Furthermore the Council decided to prohibit the transit through Russia of EU exported dual use goods and technology, in order to avoid circumvention.
Lastly, further restrictions are imposed on imports of goods which generate significant revenues for Russia, such as asphalt and synthetic rubber.

  • Broadcasting

In order to address the Russian Federation's systematic, international campaign of disinformation and information manipulation intended to destabilise its neighbouring countries, the EU and its member states, the Council initiated the process for suspending the broadcasting licences of two additional media outlets: RT Arabic and Sputnik Arabic. These outlets are under the permanent direct or indirect control of the leadership of the Russian Federation and have been used by latter for its continuous and concerted disinformation and war propaganda actions, which legitimise Russia’s aggression and undermine support for Ukraine. In line with the Charter of Fundamental Rights, these measures will not prevent those media outlets and their staff from carrying out activities in the EU other than broadcasting, e.g. research and interviews.

  • Critical infrastructure: 

25th February decision restricts the possibility for Russian nationals to hold any position in the governing bodies of EU critical infrastructures and entities, as Russia’s influence in these bodies could jeopardise their well-functioning and ultimately constitute and hazard for the provision of essential services to the European citizens.

  • Energy: 

The Council introduced the prohibition to provide gas storage capacity (with the exclusion of the part of LNG facilities) to Russian nationals, in order to protect the security of gas supply in the EU, and avoid Russia’s weaponization of its gas supply and risks of market manipulation.

  • Reporting obligations: 

In order to ensure the effectiveness of the asset freeze prohibitions, the Council decided to introduce more detailed reporting obligations on funds and economic resources belonging to listed individuals and entities which have been frozen or were subject to any move shortly before the listing. The Council also introduced new reporting obligations to the Member States and to the Commission on immobilized reserves and assets of the Central Bank of Russia. Moreover, aircraft operators will have to notify non-scheduled flights to their national competent authorities, which will then inform other member states.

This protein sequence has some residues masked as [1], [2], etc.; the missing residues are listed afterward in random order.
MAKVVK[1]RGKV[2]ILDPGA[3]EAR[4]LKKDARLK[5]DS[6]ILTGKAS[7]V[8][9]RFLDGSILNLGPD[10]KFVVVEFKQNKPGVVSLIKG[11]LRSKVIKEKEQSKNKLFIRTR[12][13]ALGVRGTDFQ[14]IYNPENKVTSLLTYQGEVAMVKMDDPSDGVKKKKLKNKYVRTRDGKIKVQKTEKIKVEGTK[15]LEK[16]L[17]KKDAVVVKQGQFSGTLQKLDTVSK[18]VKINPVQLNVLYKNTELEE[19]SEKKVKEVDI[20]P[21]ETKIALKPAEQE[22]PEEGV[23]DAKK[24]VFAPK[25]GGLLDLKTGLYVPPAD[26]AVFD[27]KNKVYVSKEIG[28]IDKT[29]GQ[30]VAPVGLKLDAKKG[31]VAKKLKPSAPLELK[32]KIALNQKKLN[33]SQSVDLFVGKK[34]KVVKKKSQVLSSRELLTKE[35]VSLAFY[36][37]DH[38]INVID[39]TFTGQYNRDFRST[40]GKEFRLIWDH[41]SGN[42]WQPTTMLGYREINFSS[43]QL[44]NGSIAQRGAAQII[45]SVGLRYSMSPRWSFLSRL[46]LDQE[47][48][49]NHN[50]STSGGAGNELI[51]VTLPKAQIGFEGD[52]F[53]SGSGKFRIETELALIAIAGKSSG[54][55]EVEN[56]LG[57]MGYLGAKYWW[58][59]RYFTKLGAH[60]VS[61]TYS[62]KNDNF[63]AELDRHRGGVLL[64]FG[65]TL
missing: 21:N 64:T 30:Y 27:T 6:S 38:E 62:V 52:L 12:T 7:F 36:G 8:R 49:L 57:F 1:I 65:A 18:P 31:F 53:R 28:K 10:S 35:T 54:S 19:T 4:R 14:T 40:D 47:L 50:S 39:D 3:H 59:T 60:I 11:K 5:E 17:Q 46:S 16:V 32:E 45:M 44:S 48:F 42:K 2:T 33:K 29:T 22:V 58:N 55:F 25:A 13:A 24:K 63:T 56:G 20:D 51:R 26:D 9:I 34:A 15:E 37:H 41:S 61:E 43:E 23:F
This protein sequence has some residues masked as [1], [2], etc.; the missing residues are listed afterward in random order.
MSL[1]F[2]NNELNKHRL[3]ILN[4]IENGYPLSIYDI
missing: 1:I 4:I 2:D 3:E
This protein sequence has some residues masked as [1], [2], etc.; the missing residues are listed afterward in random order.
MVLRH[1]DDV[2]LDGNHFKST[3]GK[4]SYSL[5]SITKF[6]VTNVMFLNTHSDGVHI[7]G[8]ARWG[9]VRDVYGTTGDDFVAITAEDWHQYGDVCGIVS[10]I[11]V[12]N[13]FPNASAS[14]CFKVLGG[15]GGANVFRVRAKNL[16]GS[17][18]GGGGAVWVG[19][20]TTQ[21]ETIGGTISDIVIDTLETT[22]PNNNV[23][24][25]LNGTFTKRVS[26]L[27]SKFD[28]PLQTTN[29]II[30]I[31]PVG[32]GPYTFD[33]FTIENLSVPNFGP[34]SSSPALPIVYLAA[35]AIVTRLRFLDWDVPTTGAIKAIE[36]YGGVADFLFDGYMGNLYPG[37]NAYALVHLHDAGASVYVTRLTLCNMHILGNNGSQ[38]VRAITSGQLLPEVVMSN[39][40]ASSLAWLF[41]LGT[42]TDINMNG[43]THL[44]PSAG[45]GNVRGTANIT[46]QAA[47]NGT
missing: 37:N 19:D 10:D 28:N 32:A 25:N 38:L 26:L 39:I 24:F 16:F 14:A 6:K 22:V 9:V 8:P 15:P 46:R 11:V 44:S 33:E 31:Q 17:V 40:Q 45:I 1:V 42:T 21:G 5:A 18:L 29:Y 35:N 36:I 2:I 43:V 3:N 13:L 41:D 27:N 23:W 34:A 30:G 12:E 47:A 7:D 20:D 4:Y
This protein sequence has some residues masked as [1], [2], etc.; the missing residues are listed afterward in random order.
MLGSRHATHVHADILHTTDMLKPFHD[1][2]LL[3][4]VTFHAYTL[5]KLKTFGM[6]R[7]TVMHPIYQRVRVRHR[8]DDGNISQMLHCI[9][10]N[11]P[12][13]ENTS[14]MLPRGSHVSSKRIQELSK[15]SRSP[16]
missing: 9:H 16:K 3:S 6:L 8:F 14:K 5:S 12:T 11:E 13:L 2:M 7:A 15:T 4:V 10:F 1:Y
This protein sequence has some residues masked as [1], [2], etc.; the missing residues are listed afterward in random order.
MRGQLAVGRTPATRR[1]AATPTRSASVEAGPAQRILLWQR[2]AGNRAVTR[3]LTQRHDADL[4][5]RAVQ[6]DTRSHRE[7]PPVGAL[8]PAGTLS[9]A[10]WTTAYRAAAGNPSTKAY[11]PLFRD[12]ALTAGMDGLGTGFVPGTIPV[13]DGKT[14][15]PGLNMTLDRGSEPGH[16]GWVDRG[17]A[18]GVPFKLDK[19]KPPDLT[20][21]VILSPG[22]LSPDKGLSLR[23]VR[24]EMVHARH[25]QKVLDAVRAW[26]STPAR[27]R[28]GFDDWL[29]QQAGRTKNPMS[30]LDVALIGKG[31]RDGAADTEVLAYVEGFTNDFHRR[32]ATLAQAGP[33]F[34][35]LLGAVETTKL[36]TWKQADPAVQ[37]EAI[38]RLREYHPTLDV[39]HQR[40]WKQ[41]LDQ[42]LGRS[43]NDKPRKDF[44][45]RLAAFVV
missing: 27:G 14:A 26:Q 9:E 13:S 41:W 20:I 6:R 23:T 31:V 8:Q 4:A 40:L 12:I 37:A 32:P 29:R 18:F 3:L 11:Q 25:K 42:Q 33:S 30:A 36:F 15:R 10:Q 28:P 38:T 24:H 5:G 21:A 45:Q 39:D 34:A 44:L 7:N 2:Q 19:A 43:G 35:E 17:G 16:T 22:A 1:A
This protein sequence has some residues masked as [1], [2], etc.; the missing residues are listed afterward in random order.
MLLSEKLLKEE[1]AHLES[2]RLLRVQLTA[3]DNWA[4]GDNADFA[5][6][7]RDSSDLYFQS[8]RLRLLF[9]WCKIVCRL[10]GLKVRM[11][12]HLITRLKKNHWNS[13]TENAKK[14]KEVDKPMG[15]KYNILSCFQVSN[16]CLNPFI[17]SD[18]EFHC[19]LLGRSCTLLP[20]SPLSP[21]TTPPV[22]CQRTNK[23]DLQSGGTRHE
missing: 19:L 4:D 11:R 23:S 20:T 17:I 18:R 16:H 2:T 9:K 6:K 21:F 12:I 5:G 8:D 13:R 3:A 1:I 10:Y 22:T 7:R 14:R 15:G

• Individual listings: 

In addition to economic sanctions, the Council decided to list a significant amount of additional individuals and entities. Three Russian banks have been added to the list of entities subject to the asset freeze and the prohibition to make funds and economic resources available. In the European Council conclusions of 9 February 2023, the EU reiterated its resolute condemnation of Russia’s war of aggression against Ukraine, which constitutes a manifest violation of the UN Charter, and has brought immense suffering and destruction upon Ukraine and its people. Russia must stop this atrocious war immediately.


European Union: Import Control System 2 (ICS2) Release 2- Go-live

On 1 March 2023, the European Union launched the second release of its Import Control System 2 (ICS2), the new advance cargo information and risk management platform, to further improve protection against security and safety threats from goods entering the EU. From 1 March 2023, all air carriers, freight forwarders, express couriers, and postal operators involved in the transportation of goods by air to or through the EU (all EU Member States, as well as Norway, Switzerland, and Northern Ireland) must provide a complete set of Entry Summary Declaration data on the goods, prior to their arrival at the EU external border. They must do this through the ICS2 system, which is gradually replacing the EU’s existing Import Control System (ICS) between 2021 and 2024. With the launch of ICS2 Release 2, air carriers currently filing advance cargo information into the Import Control System (ICS) will fully phase out from that system as soon as they start filing this data into ICS2.

Some EU Member States will not be able to connect to ICS2 Release 2 on 1 March 2023 and requested a legal derogation. The European Commission has therefore granted Austria, Belgium, Denmark, Estonia, France, Greece, Croatia, Luxemburg, Netherlands, Poland, Romania, and Sweden a derogation allowing them to connect to ICS2 Release 2 by 30 June 2023.

European Commission proposes to renew trade benefits for Ukraine for a year